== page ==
'Rabit' technology unleashed on metal thieves

BT worker handling cables
Image caption The new technology can accurately pinpoint an incident to a road or street

BT has launched a new weapon in a bid to tackle cable thieves across Scotland - the Rabit.

The burglar alarm technology can act within minutes and detect when a cable has been cut or damaged.

Rabit (Rapid Assessment BT Incident Tracker) can also accurately pinpoint an incident to a road or street.

The system alerts BT's security control centre and police response teams when cable thieves attack the company's UK telephone and broadband network.

BT said a trial of the technology had already forced cable thieves to flee crime scenes empty-handed.

BT Scotland director Brendan Dick said: "BT's new burglar alarm on the network will make thieves think again.

"We are now able to inform the police of the exact location of malicious network attacks and, if trials are anything to go by, it won't be long before they start catching the thieves in the act."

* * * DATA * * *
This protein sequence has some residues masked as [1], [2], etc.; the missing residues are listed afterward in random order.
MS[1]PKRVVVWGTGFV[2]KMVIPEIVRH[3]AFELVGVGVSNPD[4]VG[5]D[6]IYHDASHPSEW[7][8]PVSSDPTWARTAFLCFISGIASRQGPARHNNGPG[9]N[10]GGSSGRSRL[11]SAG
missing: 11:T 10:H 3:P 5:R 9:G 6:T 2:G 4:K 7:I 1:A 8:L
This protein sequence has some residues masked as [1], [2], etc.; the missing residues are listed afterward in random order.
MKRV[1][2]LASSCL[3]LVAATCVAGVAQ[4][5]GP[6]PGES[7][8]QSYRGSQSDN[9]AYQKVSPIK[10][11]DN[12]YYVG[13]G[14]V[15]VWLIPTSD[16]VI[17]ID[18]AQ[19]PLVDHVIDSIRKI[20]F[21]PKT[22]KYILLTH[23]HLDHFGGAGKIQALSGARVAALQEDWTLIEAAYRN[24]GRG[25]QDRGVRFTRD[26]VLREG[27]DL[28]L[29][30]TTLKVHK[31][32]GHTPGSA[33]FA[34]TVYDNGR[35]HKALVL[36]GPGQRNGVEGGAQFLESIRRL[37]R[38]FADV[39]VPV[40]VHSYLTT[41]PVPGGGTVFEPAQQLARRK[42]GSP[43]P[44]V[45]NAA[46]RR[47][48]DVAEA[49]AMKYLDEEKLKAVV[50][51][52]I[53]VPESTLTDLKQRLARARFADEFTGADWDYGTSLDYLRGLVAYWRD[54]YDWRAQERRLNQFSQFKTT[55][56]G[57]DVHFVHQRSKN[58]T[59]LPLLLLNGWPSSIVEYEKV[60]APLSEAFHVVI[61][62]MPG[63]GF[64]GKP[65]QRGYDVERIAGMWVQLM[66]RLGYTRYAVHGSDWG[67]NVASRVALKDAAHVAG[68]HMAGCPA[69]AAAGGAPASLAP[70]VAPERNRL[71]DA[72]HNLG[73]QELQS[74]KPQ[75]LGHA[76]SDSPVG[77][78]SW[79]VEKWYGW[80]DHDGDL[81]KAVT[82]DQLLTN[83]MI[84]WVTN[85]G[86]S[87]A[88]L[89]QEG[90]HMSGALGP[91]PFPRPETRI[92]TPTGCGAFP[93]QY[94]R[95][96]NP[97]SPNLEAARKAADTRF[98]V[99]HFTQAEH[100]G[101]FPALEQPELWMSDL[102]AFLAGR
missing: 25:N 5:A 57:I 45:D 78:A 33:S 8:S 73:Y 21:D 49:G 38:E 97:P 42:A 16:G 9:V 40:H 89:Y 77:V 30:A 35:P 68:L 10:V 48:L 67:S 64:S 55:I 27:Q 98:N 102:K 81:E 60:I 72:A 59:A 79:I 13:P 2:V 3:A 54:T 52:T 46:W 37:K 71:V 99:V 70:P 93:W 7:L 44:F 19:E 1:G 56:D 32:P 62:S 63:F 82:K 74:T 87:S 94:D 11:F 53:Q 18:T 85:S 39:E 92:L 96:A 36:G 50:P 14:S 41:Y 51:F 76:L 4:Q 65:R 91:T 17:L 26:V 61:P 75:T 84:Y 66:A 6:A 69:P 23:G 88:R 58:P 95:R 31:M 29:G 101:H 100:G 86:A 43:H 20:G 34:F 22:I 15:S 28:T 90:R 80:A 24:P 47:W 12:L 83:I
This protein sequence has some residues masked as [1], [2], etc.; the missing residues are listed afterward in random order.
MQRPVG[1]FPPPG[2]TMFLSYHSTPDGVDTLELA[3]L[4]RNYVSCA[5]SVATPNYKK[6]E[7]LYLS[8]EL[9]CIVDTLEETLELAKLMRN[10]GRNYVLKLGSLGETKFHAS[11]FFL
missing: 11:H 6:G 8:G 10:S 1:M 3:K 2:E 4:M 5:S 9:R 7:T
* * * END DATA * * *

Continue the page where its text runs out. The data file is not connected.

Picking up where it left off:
'Major deterrent'

British Transport Police deputy chief constable Paul Crowther said Rabit would act as a "major deterrent" to criminals engaged in metal theft.

He added: "More importantly, communities and businesses should see a sharp reduction in the disruption caused by this type of theft."

The numbers of arrests related to BT cable theft are continuing to rise, with the average number of arrests per month up nearly 8% on last year.

In the past 11 months the number of arrests has reached more than 480, already more than the 446 arrests in 2010.

BT has recovered 240 tonnes of stolen metal in the past eleven months, as a result of visits to scrap metal dealers and working with police forces on targeted operations.

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